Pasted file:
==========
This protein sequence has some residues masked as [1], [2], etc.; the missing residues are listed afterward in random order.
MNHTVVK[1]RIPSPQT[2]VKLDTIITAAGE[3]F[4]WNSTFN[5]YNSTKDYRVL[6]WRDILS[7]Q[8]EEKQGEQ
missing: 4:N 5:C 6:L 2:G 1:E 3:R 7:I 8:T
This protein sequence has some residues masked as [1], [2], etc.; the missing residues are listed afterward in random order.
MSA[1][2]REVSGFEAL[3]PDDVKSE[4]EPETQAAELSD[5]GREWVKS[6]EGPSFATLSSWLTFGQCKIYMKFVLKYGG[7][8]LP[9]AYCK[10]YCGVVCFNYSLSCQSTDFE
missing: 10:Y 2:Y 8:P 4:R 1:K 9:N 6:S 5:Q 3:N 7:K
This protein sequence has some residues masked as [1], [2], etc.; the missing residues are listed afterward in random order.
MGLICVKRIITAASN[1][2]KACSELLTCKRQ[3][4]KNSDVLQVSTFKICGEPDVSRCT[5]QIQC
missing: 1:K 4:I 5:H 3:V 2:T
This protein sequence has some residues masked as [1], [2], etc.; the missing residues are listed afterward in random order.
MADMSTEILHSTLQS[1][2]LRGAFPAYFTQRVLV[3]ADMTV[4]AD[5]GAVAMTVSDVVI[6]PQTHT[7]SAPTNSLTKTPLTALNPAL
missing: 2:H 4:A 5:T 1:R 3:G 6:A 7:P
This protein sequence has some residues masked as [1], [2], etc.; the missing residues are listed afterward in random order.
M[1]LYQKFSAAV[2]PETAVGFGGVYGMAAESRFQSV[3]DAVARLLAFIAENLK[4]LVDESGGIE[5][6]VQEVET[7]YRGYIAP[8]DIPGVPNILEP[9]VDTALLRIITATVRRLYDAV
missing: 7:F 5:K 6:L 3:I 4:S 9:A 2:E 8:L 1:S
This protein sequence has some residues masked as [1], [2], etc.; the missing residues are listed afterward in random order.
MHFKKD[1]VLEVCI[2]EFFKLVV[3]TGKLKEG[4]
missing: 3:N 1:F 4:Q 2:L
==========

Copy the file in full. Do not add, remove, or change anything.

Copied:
This protein sequence has some residues masked as [1], [2], etc.; the missing residues are listed afterward in random order.
MNHTVVK[1]RIPSPQT[2]VKLDTIITAAGE[3]F[4]WNSTFN[5]YNSTKDYRVL[6]WRDILS[7]Q[8]EEKQGEQ
missing: 4:N 5:C 6:L 2:G 1:E 3:R 7:I 8:T
This protein sequence has some residues masked as [1], [2], etc.; the missing residues are listed afterward in random order.
MSA[1][2]REVSGFEAL[3]PDDVKSE[4]EPETQAAELSD[5]GREWVKS[6]EGPSFATLSSWLTFGQCKIYMKFVLKYGG[7][8]LP[9]AYCK[10]YCGVVCFNYSLSCQSTDFE
missing: 10:Y 2:Y 8:P 4:R 1:K 9:N 6:S 5:Q 3:N 7:K
This protein sequence has some residues masked as [1], [2], etc.; the missing residues are listed afterward in random order.
MGLICVKRIITAASN[1][2]KACSELLTCKRQ[3][4]KNSDVLQVSTFKICGEPDVSRCT[5]QIQC
missing: 1:K 4:I 5:H 3:V 2:T
This protein sequence has some residues masked as [1], [2], etc.; the missing residues are listed afterward in random order.
MADMSTEILHSTLQS[1][2]LRGAFPAYFTQRVLV[3]ADMTV[4]AD[5]GAVAMTVSDVVI[6]PQTHT[7]SAPTNSLTKTPLTALNPAL
missing: 2:H 4:A 5:T 1:R 3:G 6:A 7:P
This protein sequence has some residues masked as [1], [2], etc.; the missing residues are listed afterward in random order.
M[1]LYQKFSAAV[2]PETAVGFGGVYGMAAESRFQSV[3]DAVARLLAFIAENLK[4]LVDESGGIE[5][6]VQEVET[7]YRGYIAP[8]DIPGVPNILEP[9]VDTALLRIITATVRRLYDAV
missing: 7:F 5:K 6:L 3:I 4:S 9:A 2:E 8:L 1:S
This protein sequence has some residues masked as [1], [2], etc.; the missing residues are listed afterward in random order.
MHFKKD[1]VLEVCI[2]EFFKLVV[3]TGKLKEG[4]
missing: 3:N 1:F 4:Q 2:L